This project consists of 6 storey mixed-use building with  42nr apartments, offices & retail with basement car parking over most of the site footprint. The superstructure is a braced steel frame supported on piles. The building was designed by Naish Waddington Architects for Spinnaker Developments Ltd


Amplus installed 332nr  250mm diameter, 11m long, permanently cased rock socketted mini-piles to carry compressive loads of up to 600kN and tensile loads of up to 300kN.  Amplus employed two piling rigs, namely a Casagrande C6 and a TD610, using ODS and Symmetrix drilling systems to complete the work in 11 weeks in 2003.



Amplus Ltd, has designed and installed up to 1,500 piles to support the new Albert Pier Waterfront housing development in Jersey.  This is the largest piling contract ever undertaken in the Channel Islands.  Five crawler mounted hydraulic piling rigs were used over a period of nine months to install the 17m long piles.  The contract for Spie-Camerons JV was completed on time and within budget in July 2001. 


Amplus Ltd bored the 250mm diameter piles using rotary percussive techniques with permanent casing through the loose fill and beach deposits.  The specified working load of 500kN was carried by the skin friction between the pile grout and the strong granite rock over the 3m length of uncased "rock socket".


The ability of the rock to carry these stresses was checked by preliminary pile tests carried out in advance of the permanent works.  Amplus Ltd made allowance in their pile design for the possibility of down-drag (negative skin friction) arising from the long term consolidation settlement of the fill.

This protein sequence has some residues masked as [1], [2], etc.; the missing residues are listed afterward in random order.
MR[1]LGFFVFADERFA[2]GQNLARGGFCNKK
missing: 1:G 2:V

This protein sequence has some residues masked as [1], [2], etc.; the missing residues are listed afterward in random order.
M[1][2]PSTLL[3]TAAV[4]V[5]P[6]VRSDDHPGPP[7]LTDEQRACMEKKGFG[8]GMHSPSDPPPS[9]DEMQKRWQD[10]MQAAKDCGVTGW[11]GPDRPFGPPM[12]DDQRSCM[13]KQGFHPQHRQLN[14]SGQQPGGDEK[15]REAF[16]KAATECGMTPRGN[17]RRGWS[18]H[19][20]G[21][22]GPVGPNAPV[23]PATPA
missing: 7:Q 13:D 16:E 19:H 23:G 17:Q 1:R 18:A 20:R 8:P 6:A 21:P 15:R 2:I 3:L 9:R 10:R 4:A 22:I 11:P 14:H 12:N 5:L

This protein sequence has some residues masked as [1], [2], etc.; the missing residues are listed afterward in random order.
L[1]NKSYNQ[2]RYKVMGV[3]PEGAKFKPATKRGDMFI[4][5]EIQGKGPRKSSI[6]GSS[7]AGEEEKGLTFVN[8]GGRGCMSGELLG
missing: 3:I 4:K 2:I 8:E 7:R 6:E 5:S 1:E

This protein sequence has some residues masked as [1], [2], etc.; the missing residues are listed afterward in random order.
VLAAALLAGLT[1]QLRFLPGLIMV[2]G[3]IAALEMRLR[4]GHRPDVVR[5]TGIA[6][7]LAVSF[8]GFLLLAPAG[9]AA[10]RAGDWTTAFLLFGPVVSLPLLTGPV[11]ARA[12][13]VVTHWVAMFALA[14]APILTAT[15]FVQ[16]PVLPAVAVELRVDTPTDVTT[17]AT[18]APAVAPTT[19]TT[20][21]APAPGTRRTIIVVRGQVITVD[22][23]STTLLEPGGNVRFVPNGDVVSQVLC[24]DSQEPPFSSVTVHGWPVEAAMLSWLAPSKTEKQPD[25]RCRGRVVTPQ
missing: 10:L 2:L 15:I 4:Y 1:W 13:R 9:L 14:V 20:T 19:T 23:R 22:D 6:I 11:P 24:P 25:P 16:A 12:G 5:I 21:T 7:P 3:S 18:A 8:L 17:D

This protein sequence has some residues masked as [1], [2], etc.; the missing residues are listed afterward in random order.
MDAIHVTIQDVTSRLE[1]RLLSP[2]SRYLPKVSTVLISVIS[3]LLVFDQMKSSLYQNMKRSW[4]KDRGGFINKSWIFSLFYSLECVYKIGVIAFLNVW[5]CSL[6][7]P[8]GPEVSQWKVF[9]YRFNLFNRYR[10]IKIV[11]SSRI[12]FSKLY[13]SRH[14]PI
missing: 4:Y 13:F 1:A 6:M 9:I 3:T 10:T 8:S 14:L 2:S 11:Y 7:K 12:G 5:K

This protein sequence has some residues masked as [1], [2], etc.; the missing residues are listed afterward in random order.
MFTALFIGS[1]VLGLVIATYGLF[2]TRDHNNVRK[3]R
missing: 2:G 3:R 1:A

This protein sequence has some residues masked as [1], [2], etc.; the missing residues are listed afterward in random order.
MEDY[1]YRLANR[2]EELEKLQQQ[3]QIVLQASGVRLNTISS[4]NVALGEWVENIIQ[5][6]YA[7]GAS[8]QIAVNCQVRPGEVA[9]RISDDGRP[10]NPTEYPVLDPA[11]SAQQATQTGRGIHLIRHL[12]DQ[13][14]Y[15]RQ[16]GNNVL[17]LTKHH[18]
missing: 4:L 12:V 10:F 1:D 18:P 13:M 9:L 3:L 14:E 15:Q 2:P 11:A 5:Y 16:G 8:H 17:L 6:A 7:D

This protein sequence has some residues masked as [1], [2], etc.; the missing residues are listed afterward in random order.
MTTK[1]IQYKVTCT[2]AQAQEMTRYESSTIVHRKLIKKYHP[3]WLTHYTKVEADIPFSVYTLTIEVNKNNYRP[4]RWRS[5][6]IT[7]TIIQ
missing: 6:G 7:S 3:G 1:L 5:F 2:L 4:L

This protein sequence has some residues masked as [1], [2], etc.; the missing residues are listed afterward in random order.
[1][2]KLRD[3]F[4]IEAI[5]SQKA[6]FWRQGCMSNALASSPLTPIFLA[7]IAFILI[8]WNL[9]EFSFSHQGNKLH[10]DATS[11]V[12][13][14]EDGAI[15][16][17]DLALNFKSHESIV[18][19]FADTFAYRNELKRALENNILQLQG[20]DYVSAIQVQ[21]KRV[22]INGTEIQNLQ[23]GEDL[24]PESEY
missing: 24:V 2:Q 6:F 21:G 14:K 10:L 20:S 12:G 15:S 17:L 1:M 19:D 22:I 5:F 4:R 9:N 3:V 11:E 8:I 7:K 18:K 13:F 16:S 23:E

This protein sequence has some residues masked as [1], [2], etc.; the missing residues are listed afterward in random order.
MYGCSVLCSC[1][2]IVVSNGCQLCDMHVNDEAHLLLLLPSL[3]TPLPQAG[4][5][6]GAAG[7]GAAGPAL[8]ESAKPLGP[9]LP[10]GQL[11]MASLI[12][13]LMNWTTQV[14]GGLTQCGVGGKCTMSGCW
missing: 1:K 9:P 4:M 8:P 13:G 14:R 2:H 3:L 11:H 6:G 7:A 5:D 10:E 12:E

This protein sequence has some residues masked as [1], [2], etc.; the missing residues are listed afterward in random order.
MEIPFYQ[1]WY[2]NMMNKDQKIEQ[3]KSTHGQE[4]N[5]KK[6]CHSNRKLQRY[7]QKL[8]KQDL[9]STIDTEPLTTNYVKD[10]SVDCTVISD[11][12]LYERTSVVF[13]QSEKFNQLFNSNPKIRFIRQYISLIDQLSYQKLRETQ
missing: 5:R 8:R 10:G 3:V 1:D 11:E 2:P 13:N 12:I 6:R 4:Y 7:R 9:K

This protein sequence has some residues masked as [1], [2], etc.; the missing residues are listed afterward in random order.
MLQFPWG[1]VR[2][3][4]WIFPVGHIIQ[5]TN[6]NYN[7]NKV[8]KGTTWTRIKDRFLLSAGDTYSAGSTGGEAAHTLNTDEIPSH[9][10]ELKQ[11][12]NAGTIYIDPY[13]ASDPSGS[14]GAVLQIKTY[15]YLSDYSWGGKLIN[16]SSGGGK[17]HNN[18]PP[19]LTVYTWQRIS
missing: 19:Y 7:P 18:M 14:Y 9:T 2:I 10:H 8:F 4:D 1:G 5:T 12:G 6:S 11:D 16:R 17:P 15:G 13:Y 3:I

The mild steel casing has a wall thickness of 3mm and comes in 2m and 4m lengths.  The casings are welded together.


Amplus Ltd  operate Italian built piling rigs.  The Casagrande hydraulic crawler drills used on the site included the C8 and C6 models.  The larger C8 rig weighs 21 tonne and has a 10.0m long mast.  The smaller C6 rig weighs 13 tonne and has a 6.0m long mast.


Rotary percussive drilling uses a down-the-hole hammer fitted to the bottom of the drill string.


Compressed air is fed through the hollow drill rods and drives the hammer.  After activating the hammer, the exhaust air exits through holes in the face of the bit.  Amplus Ltd   use button bits with round tungsten carbide inserts.  The air cools the bit and flushes the cuttings away and lifts them to the surface via the annulus between the casing and the drill string.


When drilling through the overburden, Amplus Ltd use casing.  An eccentric bit is fitted on the down-the-hole hammer.  When the eccentric bit extends beyond the shoe of the casing, it is made  to open out and to underream the hole to a diameter slightly larger than the casing's  outer diameter.  The casing can then be drawn down in to the enlarged hole using the bottom drive system.  When the drilling is complete, the bit retracts and can be withdrawn leaving the casing in the ground.


The hole is extended in to the rock using a down-the-hole hammer without casing to create the rock socket.